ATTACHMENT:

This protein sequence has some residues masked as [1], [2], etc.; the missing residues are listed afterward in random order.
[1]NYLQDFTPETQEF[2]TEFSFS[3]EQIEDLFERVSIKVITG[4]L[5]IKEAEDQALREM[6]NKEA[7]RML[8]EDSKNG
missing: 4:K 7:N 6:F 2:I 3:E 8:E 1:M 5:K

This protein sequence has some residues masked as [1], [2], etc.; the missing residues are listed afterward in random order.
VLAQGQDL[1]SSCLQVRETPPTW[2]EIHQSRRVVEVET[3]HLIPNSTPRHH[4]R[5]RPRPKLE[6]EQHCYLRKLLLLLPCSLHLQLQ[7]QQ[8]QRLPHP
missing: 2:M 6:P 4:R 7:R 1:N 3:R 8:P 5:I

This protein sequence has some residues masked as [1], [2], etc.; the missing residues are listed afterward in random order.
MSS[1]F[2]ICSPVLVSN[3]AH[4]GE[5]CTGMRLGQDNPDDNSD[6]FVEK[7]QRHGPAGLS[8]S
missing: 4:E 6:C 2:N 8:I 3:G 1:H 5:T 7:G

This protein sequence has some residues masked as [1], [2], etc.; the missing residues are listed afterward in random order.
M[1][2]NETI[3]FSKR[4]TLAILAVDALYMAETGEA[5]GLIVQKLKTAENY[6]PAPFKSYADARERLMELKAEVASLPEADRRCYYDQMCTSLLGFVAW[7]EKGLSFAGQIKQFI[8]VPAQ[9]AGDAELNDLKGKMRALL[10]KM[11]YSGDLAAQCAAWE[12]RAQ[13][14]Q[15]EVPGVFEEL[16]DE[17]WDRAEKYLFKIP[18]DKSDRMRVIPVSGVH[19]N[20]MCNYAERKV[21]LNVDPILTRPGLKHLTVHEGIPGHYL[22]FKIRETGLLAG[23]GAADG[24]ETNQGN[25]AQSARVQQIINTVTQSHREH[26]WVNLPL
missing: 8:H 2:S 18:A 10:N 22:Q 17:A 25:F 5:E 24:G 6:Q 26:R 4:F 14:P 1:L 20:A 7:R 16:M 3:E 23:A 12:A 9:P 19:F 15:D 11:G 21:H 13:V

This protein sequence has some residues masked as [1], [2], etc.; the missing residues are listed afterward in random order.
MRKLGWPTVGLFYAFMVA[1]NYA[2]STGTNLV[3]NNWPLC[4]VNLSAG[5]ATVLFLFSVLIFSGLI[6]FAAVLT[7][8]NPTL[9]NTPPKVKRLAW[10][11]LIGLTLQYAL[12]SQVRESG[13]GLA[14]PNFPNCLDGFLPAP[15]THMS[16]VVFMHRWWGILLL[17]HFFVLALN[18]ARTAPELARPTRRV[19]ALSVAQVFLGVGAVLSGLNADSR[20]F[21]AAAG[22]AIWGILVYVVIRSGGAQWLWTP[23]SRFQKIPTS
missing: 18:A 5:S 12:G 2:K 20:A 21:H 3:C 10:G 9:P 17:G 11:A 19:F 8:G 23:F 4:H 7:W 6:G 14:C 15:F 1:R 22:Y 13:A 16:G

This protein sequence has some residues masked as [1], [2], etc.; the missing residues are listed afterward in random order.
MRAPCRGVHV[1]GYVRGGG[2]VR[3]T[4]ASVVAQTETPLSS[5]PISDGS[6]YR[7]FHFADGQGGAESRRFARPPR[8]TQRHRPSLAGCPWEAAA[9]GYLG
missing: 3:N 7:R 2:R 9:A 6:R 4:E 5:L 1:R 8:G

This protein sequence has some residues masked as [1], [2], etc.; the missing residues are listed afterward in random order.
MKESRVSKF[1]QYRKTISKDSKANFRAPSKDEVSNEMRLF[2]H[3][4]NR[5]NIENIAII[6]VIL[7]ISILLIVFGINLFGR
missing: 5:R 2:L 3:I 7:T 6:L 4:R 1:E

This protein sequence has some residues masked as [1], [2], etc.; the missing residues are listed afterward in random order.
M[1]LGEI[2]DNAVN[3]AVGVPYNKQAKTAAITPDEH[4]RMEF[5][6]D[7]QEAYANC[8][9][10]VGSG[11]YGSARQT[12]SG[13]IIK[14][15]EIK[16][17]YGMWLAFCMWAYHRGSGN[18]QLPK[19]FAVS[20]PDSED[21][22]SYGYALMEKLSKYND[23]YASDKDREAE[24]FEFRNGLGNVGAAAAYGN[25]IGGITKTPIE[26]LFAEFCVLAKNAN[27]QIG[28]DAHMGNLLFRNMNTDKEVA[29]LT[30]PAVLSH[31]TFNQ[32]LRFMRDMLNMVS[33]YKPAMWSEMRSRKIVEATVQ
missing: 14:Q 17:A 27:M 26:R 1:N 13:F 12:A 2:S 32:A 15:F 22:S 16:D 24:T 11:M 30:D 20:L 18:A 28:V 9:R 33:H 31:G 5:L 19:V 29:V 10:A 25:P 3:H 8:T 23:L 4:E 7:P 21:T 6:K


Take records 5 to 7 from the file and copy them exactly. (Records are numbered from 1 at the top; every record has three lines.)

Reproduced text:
This protein sequence has some residues masked as [1], [2], etc.; the missing residues are listed afterward in random order.
MRKLGWPTVGLFYAFMVA[1]NYA[2]STGTNLV[3]NNWPLC[4]VNLSAG[5]ATVLFLFSVLIFSGLI[6]FAAVLT[7][8]NPTL[9]NTPPKVKRLAW[10][11]LIGLTLQYAL[12]SQVRESG[13]GLA[14]PNFPNCLDGFLPAP[15]THMS[16]VVFMHRWWGILLL[17]HFFVLALN[18]ARTAPELARPTRRV[19]ALSVAQVFLGVGAVLSGLNADSR[20]F[21]AAAG[22]AIWGILVYVVIRSGGAQWLWTP[23]SRFQKIPTS
missing: 18:A 5:S 12:G 2:K 20:A 21:H 3:C 10:G 9:P 17:G 11:A 19:F 8:G 23:F 4:H 7:W 6:G 14:C 15:F 1:R 22:Y 13:A 16:G

This protein sequence has some residues masked as [1], [2], etc.; the missing residues are listed afterward in random order.
MRAPCRGVHV[1]GYVRGGG[2]VR[3]T[4]ASVVAQTETPLSS[5]PISDGS[6]YR[7]FHFADGQGGAESRRFARPPR[8]TQRHRPSLAGCPWEAAA[9]GYLG
missing: 3:N 7:R 2:R 9:A 6:R 4:E 5:L 1:R 8:G

This protein sequence has some residues masked as [1], [2], etc.; the missing residues are listed afterward in random order.
MKESRVSKF[1]QYRKTISKDSKANFRAPSKDEVSNEMRLF[2]H[3][4]NR[5]NIENIAII[6]VIL[7]ISILLIVFGINLFGR
missing: 5:R 2:L 3:I 7:T 6:L 4:R 1:E